The Karoonda region is a low-rainfall region and offers challenges to both agriculture and the environment. This information is gratefully provided by the Murray Mallee Local Action Planning Association.
Soils are generally sandy and, when left bare, are highly susceptible to wind erosion. Water repellent (“non- wetting”) soils occur in the south.
Groundwater quality is good in the Pinnaroo-Lameroo area but declines to the north and west, posing salinity problems for the Murray River. Good quality groundwater is currently being used for irrigated horticulture as well as stock watering.
Rainfall is relatively low ranging from 250mm per annum in the north and 400mm per annum in the south. Drought can be expected 1 in 5 years in the northern areas. Frosts can occur from July to September. Strong winds from the SW to NW can feature from July on and hot northerlies can occur from Sept through summer. Average daily maximum temperatures range from mid to high teens °Celsius in winter to low thirties °Celsius in summer.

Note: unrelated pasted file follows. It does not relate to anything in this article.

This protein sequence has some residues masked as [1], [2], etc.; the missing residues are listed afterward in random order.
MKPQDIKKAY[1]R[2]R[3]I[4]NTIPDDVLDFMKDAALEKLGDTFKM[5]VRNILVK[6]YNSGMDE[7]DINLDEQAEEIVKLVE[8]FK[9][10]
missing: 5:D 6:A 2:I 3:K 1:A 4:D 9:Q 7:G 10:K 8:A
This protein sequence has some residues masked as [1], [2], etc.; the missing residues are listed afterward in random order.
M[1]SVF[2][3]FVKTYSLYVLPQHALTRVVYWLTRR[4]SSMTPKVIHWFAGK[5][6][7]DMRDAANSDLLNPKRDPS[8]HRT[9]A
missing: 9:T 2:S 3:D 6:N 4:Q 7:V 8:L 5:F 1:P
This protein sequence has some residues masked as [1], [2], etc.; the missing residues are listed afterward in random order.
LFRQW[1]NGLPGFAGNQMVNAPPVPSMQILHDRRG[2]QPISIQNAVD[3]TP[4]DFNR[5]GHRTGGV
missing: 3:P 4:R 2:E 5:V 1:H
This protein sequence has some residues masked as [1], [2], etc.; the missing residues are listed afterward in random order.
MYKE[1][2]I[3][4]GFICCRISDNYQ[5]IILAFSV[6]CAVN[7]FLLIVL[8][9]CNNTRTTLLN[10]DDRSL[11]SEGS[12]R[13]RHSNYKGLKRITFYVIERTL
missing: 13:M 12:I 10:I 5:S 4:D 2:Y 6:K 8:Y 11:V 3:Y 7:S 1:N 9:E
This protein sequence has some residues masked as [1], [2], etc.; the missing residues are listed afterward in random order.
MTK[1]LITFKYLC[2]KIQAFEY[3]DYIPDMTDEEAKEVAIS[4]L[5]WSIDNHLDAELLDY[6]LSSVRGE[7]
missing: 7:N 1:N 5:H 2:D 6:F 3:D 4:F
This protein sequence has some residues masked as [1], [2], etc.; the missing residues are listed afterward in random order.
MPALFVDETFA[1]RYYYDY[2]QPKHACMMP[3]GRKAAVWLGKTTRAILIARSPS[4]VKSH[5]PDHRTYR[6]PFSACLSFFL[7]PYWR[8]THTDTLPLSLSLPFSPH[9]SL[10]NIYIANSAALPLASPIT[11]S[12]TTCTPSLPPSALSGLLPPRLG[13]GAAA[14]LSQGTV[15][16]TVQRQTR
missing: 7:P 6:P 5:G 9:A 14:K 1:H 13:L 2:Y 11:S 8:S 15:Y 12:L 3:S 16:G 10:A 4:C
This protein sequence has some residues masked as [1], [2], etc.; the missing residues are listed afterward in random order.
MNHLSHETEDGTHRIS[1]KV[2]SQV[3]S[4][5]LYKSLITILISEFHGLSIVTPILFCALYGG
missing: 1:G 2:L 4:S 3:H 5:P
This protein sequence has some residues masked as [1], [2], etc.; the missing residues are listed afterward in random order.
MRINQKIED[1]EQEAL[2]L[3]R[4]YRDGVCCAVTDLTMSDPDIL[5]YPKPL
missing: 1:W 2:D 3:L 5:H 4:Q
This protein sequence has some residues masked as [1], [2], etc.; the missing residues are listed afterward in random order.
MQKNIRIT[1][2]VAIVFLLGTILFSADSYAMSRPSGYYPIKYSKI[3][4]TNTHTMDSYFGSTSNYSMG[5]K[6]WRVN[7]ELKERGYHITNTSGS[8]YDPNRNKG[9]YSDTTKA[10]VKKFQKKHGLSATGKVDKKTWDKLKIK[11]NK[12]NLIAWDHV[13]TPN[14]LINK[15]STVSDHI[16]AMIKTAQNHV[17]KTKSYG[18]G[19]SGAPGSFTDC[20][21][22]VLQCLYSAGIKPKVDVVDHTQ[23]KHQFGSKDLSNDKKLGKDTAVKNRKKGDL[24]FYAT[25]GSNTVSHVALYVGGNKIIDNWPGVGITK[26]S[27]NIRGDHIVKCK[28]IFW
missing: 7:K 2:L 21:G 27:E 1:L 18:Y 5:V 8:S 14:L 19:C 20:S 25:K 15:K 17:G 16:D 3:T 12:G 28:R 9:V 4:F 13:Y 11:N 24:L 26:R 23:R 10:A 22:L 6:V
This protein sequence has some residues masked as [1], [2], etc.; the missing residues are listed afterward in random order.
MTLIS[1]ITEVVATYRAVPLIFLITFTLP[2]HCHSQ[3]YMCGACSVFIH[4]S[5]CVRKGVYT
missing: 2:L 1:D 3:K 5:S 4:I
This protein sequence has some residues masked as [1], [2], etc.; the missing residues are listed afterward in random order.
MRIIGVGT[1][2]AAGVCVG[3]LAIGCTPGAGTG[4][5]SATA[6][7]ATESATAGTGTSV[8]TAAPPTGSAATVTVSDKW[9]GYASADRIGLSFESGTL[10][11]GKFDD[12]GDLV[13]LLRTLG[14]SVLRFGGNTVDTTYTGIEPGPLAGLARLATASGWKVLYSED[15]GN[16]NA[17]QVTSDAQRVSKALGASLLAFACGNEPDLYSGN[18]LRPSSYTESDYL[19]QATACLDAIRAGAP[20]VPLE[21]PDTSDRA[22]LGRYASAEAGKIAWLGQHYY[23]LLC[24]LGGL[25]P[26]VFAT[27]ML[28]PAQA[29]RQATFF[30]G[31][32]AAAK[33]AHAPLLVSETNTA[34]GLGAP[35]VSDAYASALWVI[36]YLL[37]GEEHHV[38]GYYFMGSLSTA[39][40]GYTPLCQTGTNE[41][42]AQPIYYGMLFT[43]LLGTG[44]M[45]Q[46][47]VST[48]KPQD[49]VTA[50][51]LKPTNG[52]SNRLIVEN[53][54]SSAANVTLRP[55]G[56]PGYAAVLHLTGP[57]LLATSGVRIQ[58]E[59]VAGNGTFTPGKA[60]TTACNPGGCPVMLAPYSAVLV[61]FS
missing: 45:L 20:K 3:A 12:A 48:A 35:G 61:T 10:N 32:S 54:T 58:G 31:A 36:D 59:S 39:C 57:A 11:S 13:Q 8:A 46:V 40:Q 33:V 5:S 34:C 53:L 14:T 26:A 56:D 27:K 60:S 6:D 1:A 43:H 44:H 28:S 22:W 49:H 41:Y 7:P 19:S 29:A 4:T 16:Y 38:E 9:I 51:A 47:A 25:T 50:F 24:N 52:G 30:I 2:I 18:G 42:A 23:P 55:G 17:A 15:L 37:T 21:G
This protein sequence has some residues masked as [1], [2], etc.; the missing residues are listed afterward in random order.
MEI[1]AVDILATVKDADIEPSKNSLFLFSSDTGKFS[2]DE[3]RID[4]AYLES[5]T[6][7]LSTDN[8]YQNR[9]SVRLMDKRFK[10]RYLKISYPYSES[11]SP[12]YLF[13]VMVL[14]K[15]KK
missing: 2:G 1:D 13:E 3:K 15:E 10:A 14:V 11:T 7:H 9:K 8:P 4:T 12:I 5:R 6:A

Around 80% of the original mallee vegetation has been cleared with most remnant vegetation left on poorer soils. Conservation reserves account for 12% of the district and about 8% of the region consists of native vegetation on private property.
76% of the land is used for dryland agriculture, 3% for pastoralism and less than 1% for horticulture (mainly potatoes). Intensive animal industries (eg pigs and poultry) also operate in the region.